As a nation we need healing. Only a sick nation kills its children and its women. Accountability and recourse, while essential for the perpetrators, this has to be followed by healing intervention for all those that are affected by GBVF. That has the power to stop the circle of violence.

Services should be comprehensive to cover health needs, psychological, legal support and economic empowerment, regardless of the background and the circumstances of the incident.

The GBVF response fund1

As part of the healing process, public Private Partnerships are important in tackling national challenges. Government alone cannot help in addressing the twin pandemics,

 That is why the International Women’s Forum South Africa (IWFSA) facilitated  the birth of the private sector led Gender Based Violence and Femicide Response Fund 1 (GBVF Fund 1),  in partnership with the presidency, this was a welcome initiative.

After the formation of the Solidarity Fund to help fund COVID-19 initiatives, the GBF Fund 1 is another collaboration between the public and private sector which raised more than R128-million, in pledges from business, at its launch at the beginning of February 2021.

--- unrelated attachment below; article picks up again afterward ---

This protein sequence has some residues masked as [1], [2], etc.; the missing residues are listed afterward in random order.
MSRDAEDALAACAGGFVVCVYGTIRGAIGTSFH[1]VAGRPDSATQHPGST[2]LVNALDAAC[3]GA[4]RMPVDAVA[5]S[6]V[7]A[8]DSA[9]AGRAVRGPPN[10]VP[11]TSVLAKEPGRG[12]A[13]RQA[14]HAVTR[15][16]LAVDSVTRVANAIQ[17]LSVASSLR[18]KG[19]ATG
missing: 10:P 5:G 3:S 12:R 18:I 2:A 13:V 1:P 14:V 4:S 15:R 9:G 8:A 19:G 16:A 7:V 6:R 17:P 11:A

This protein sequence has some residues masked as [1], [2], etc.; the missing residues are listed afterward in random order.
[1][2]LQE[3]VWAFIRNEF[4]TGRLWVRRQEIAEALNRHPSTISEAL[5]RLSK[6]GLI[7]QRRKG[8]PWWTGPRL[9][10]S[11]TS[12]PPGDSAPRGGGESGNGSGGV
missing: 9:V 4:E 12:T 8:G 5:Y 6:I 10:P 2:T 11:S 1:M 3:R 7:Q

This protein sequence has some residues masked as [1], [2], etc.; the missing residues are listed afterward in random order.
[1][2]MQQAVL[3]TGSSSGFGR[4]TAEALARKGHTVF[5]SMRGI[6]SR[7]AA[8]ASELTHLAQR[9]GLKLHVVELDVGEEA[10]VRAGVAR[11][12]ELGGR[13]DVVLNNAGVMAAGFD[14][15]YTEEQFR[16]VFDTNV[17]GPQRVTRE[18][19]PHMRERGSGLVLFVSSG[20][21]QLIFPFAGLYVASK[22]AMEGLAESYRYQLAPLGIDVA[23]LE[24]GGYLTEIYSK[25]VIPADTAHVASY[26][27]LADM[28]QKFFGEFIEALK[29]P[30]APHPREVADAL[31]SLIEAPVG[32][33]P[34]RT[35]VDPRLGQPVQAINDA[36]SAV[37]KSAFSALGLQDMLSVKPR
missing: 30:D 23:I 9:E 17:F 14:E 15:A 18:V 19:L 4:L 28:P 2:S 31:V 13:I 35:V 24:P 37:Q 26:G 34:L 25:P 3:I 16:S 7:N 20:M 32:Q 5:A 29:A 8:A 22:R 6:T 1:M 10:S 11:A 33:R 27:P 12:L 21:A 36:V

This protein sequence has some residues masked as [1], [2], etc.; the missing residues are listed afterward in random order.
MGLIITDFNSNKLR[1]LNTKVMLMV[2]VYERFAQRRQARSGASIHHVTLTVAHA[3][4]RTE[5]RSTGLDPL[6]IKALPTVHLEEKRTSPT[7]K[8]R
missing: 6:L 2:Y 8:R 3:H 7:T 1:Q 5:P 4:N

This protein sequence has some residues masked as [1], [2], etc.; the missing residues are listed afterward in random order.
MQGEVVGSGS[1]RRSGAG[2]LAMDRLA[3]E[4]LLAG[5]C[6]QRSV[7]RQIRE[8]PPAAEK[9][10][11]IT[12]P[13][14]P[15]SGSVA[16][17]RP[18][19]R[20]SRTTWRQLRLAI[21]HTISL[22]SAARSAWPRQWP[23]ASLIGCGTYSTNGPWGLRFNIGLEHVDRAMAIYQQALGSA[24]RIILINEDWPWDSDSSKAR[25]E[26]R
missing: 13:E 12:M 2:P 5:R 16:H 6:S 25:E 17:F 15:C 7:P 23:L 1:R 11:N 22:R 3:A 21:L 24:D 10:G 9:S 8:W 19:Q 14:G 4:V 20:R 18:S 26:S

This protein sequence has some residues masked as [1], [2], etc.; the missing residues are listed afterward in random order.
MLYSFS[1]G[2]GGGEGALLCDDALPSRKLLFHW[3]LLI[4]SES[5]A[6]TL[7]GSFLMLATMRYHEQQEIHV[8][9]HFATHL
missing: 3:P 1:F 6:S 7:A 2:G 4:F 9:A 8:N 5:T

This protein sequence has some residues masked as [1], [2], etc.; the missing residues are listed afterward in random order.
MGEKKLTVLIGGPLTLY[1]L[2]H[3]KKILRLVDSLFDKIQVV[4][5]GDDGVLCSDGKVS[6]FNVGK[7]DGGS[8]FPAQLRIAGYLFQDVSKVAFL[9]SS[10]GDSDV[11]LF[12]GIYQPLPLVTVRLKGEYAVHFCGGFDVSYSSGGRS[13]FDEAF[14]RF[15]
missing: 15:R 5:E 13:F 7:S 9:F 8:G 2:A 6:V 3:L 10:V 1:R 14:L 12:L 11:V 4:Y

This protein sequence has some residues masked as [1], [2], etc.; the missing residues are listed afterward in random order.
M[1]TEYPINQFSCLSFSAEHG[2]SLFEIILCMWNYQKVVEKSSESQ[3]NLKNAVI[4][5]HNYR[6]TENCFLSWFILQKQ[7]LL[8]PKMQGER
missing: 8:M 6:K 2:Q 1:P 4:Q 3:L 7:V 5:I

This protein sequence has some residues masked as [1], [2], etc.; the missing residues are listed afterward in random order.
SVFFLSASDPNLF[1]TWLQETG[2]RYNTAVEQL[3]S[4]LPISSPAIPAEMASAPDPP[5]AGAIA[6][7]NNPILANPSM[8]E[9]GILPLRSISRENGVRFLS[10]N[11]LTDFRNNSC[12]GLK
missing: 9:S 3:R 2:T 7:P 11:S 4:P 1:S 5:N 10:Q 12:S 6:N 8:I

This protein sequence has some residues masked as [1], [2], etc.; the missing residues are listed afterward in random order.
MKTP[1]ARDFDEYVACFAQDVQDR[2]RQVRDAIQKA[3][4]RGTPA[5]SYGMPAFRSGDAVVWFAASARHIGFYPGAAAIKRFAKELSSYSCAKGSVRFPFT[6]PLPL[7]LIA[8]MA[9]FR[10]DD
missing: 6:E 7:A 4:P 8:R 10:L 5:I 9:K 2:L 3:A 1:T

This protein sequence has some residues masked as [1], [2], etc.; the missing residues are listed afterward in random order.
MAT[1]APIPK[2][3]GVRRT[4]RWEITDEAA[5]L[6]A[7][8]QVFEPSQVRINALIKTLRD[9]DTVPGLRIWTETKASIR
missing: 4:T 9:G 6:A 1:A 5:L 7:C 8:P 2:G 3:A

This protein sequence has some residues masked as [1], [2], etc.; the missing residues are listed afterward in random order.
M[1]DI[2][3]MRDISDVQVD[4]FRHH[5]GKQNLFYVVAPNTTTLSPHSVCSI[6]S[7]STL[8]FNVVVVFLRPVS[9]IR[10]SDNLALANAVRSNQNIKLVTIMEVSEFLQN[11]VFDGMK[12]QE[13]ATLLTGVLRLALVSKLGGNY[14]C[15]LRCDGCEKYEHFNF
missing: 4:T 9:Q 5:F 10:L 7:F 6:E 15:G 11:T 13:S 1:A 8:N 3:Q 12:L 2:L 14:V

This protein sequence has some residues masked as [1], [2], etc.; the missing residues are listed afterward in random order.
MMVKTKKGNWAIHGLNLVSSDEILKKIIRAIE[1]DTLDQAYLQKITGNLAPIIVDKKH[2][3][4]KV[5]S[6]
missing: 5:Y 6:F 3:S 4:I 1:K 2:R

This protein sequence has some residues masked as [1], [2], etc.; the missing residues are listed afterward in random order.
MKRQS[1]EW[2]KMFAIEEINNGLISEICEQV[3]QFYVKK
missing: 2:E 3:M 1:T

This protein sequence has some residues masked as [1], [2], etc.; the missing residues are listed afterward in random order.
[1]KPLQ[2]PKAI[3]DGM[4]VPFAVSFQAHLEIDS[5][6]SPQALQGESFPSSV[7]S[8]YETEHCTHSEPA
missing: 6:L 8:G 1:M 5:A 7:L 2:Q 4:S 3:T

The success of this collaboration, which seeks to help in the eradication of GBVF through the implementation of the six pillars of the National Strategic Plan, will depend on partnerships with the different relevant government departments, civil society, faith-based organisations, philanthropists, traditional leaders, activists’ groups, Community Based Organisations and Non-Governmental Organisation. The task is too big for one group.

Now more than ever, there is a need for broad mobilisation by civil society to urge the eradication of GBVF.

Eradicating GBVF is everyone’s responsibility.

Gender-based violence, all forms of sexual harassment and exploitation, and inequality are incompatible with human dignity and must be eliminated. And it is everyone’s responsibility.

Women are the pillar of society, children are its future, protecting their rights is protection of the future of any society and human dignity.

As former United States First Lady, feminist and former presidential candidate, rightly stated “Human rights are women’s rights, and women’s rights are human rights…,” everyone’s own awareness and support for human rights is one of the most important ways to enforce them by recognising that the fundamental principle of human rights is to provide human dignity to women too.

#GenerationEquality, #GBVFEradication in our lifetime.

Dr Judy Dlamini is chairman of the GBVF Response Fund1, Chancellor of the University of Witwatersrand and Executive Chairman of Mbekani Group.

This article was first published by Timeslive (21 Mar 2021)